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CAUT Bulletin Archives

March 1997

CAUT Welcomes Federal PSE Initiatives

Federal Budget 1997

CAUT President William Bruneau has welcomed the initiatives in the federal budget dealing with university research, student aid and charitable giving. However, Dr. Bruneau also called on the government to consider these positive steps as part of a long-term road map to restore the much battered finances of Canada’s universities and colleges.

"In fact," he said, "it is important for the federal government to create a five-year plan based on these measures to ensure that Canada has world-class and competitive universities and colleges and that these institutions are accessible to all students with the ability and desire to attend regardless of their financial means."

University research

"In particular," Dr. Bruneau said, "we welcome the creation of the Canada Foundation for Innovation which is designed to provide $800 million over the next five years for research infrastructure in universities and associated institutions. CAUT, along with the Association of Universities and Colleges of Canada and the Canadian Consortium for Research has been pressing for this infrastructure fund since last June. It has been a major feature of CAUT’s lobbying activities."

The foundation will operate at arm’s length from the federal government, and it’s board of directors will be drawn primarily from the research and business community.

The $800 million will be guaranteed from the start, but will be paid in escalating annual instalments. Both the capital and the accrued interest will be available to fund research infrastructure projects. The funds provided by the foundation will be targetted toward key needs in the areas of health, environment, science and engineering. "Science," according to Finance Department officials, includes "sciences humaines." However, how that will play out remains to be seen.

The legislation creating the foundation will be passed as part of the budget resolutions and is expected to be rather general. The significant decisions will be made when the agreement is drafted between the federal government and the foundation over its operating activities and when the board itself adopts its own operating procedures.

"It will be very important," said Dr. Bruneau, "for CAUT and the academic community to be involved in this process."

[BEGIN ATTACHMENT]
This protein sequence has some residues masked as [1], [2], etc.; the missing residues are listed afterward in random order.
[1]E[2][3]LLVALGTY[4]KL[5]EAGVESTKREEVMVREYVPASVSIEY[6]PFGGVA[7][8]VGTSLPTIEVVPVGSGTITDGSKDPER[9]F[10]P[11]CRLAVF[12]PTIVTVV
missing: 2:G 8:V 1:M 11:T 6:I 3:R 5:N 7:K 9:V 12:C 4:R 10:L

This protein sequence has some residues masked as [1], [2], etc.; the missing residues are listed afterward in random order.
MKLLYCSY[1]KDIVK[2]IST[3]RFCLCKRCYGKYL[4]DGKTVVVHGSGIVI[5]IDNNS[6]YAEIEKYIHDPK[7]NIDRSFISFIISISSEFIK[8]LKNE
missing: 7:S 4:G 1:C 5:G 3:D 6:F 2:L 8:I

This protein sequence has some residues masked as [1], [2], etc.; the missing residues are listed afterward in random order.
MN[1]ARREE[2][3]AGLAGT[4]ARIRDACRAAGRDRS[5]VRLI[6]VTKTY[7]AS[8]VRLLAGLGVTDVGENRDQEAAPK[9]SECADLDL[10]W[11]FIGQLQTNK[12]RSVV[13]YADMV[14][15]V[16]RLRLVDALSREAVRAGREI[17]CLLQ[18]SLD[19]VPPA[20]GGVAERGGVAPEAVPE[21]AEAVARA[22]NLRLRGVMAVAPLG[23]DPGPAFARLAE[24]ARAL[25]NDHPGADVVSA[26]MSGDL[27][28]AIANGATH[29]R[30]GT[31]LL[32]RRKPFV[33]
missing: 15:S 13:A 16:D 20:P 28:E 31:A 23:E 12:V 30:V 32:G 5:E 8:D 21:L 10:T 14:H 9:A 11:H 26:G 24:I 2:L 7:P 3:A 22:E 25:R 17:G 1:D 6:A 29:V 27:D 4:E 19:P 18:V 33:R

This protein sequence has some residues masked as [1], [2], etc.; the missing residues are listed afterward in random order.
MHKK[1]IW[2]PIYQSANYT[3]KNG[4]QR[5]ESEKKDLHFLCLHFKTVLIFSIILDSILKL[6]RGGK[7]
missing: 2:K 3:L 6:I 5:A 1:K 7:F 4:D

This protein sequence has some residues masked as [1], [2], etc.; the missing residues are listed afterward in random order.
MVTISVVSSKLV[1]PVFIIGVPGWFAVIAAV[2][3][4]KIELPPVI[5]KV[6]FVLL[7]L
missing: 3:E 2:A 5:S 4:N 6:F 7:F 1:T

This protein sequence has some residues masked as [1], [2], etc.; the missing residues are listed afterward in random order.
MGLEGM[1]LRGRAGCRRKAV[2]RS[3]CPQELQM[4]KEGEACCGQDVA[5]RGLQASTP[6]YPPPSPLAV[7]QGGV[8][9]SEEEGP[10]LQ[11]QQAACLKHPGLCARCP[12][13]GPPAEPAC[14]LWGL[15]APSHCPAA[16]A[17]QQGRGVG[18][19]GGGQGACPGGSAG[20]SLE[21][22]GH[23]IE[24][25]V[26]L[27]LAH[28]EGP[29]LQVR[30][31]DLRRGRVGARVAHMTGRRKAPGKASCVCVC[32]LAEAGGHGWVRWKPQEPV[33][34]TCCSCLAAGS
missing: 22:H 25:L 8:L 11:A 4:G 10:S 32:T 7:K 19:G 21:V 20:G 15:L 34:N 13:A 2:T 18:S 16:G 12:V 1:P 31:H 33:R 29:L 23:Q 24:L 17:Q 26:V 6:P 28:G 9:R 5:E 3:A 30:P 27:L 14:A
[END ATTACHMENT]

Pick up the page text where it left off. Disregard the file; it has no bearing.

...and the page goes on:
The board of directors of the foundation will have flexibility in determining the extent of the foundation’s contribution to individual projects. Contributions by the foundation will not exceed 50 per cent of total eligible project costs. On this basis, the government expects its $800 million to leverage more than matching funds from the partnerships among public research institutions and a wide range of contributors — the private sector, the voluntary sector, individual Canadians and provincial governments.

Dr. John Evans, the newly-named president of the foundation, said at a press conference that he expected many of the applications would be from consortia of researchers and that this would allow smaller universities to participate.

Dr. Bruneau also welcomed the renewal of the government’s commitment to the Networks of Centres of Excellence. CAUT had also lobbied for the continuation of this program. The level of funding will be $47 million a year, funded through a combination of existing resources and reallocation of $19 million from Industry Canada and the granting councils.

The 1997 budget also announced that the National Research Council’s Industrial Research Assistance Program is being maintained at $96 million annually. This national network of about 250 industrially experienced scientists, many connected with universities, supplies technical assistance and advice to small and medium-sized enterprises in all regions of the country.

Charitable Giving

The budget proposes to increase support for charitable giving by reducing the income inclusion rate on capital gains from 75 per cent to 37 ½ per cent.

The purpose of the change in regulations governing charitable giving was to bring Canadian law closer to that of the United States which encourages donations of appreciated stocks to charitable institutions. The Finance Department claimed in its papers that this change now put Canadian charities on an equal footing with those in the United States.